Who are we?
Positive Partnerships is a national project funded by the Australian Government Department of Education, Skills and Employment through the Helping Children with Autism program. We’re delivered by Autism Spectrum Australia (Aspect).
What we do
We work in partnership with families, educators and communities to strengthen positive outcomes for young people on the autism spectrum. We create connections and opportunities for an inclusive culture where autistic students belong and thrive.
We deliver high quality professional learning and resources through workshops, webinars and online modules for parents, carers and school staff. This strengthens their capacity to support and advocate for young people on the autism spectrum.
We value partnerships
We know the best outcomes for young people occur when parents, schools and community work together.
We value learning
We embrace innovation and change that advances our growth as a project.
We value diversity
Deeply listening to culture, autistic voice and lived experience.
Since our launch in 2008, we’ve delivered workshops around the country to more than 7,000 teachers and school staff, and more than 13,000 parents and carers. We also facilitate a range of webinars and provide quality online learning modules via our Online Learning Hub. Our website contains extensive information sheets and resources on a range of topics to support all families in our community.
View the video to hear from teachers and parents about the impact a Positive Partnerships workshop can have.
History of Positive Partnerships (2008 - 2019)
Positive Partnerships commenced in 2008 as part of the Australian Government Helping Children with Autism initiative.
In the beginning (2008 – 2011) Positive Partnerships was originally delivered by the Australian Autism Education & Training Consortium (AAETC), a partnership between Aspect (lead agency), the University of Canberra, Autism SA, and the Department of Education & Training, WA.
A key platform of the AAETC approach was to develop, strengthen and sustain partnerships at many levels – with government, consortium partners, state and territory autism organisations, education sectors and other non-government organisations.
Workshops for parents and carers of school-aged children with autism spectrum disorder, and professional development for teachers, school leaders and other school staff working with students on the autism spectrum were rolled out across Australia. A website and learning platform with evidence-informed material and practical resources was created to support face-to-face workshops.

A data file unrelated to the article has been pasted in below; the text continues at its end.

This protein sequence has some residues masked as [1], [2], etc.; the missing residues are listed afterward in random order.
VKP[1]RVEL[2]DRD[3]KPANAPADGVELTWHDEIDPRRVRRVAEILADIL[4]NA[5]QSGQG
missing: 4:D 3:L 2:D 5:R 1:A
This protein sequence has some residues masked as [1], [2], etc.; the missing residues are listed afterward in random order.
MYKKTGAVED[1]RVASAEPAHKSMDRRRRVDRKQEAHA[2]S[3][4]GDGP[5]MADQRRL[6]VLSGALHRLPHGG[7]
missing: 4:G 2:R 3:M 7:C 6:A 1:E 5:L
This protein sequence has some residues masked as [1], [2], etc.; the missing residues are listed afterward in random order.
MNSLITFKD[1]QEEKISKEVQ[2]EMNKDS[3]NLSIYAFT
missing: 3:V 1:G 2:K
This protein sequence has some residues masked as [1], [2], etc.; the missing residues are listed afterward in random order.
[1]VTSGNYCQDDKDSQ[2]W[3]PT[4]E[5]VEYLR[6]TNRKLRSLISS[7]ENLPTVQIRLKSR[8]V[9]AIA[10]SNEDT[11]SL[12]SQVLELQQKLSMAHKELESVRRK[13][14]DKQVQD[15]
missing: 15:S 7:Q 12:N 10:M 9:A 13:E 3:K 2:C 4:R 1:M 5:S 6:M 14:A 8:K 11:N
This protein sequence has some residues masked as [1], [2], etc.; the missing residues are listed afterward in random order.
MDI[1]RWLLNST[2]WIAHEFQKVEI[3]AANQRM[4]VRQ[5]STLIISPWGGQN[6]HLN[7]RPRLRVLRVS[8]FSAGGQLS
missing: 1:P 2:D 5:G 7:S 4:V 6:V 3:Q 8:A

Phase II (2012 – 2015) In this period Positive Partnerships was delivered by Partnerships between Education and the Autism Community (PEAC), a consortium made up of Aspect (lead agency), Autism SA, Autism Queensland and Flinders University. Workshops for parents and carers, and school staff continued to be delivered nationally, and an expansion of the program saw a focus on supporting families from diverse communities.
For Aboriginal and Torres Strait Islander families and communities, ‘Get-togethers’ and whole school and community programs were delivered, supported by a range of specific resources and materials developed in collaboration with Aboriginal and Torres Strait communities.
For families from Culturally and Linguistically Diverse (CaLD) backgrounds, resources were developed to support specific workshops for Turkish, Arabic and Vietnamese communities. Materials (information sheets, film clips and resources for support professionals) were developed and translated in six languages.
National achievements (2008 – 2015)
- more than 7000 teachers, principals and other school staff participated in face-to-face training
- nearly 13,000 parents and carers attended workshops, and
- the Positive Partnerships website attracted over 60,000 registered users of training material and online material to support school-aged students on the autism spectrum.
Phase III (2015 -2019) Positive Partnerships is currently in Phase 3 and this will run until December 31 2019. During this time, Positive Partnerships will continue its highly regarded work with education sectors across Australia, community organisations and, most importantly, with the autism community where it will continue to make a difference to literally thousands of students on the autism spectrum and their families. The Positive Partnerships team within Autism Spectrum Australia will build on the strong foundations of its work over the past eight years supported by its many partners in this vital program.
Funding for this program is provided by the Australian Government Department of Education and Training. (https://www.dese.gov.au/swd/positive-partnerships )